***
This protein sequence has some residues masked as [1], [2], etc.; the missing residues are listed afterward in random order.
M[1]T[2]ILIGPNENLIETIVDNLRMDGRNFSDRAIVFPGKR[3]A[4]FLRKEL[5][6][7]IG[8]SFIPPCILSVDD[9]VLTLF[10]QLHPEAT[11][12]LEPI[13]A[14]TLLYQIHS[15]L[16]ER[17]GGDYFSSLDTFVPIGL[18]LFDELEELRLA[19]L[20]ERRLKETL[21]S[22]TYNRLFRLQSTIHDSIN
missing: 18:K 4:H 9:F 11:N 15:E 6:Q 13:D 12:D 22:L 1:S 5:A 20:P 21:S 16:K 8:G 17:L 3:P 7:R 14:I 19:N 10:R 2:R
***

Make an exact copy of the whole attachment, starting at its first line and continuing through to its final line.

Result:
This protein sequence has some residues masked as [1], [2], etc.; the missing residues are listed afterward in random order.
M[1]T[2]ILIGPNENLIETIVDNLRMDGRNFSDRAIVFPGKR[3]A[4]FLRKEL[5][6][7]IG[8]SFIPPCILSVDD[9]VLTLF[10]QLHPEAT[11][12]LEPI[13]A[14]TLLYQIHS[15]L[16]ER[17]GGDYFSSLDTFVPIGL[18]LFDELEELRLA[19]L[20]ERRLKETL[21]S[22]TYNRLFRLQSTIHDSIN
missing: 18:K 4:H 9:F 11:N 15:E 6:Q 13:D 12:D 22:L 1:S 5:A 20:P 21:S 16:K 8:G 17:L 3:P 7:R 14:I 19:N 10:R 2:R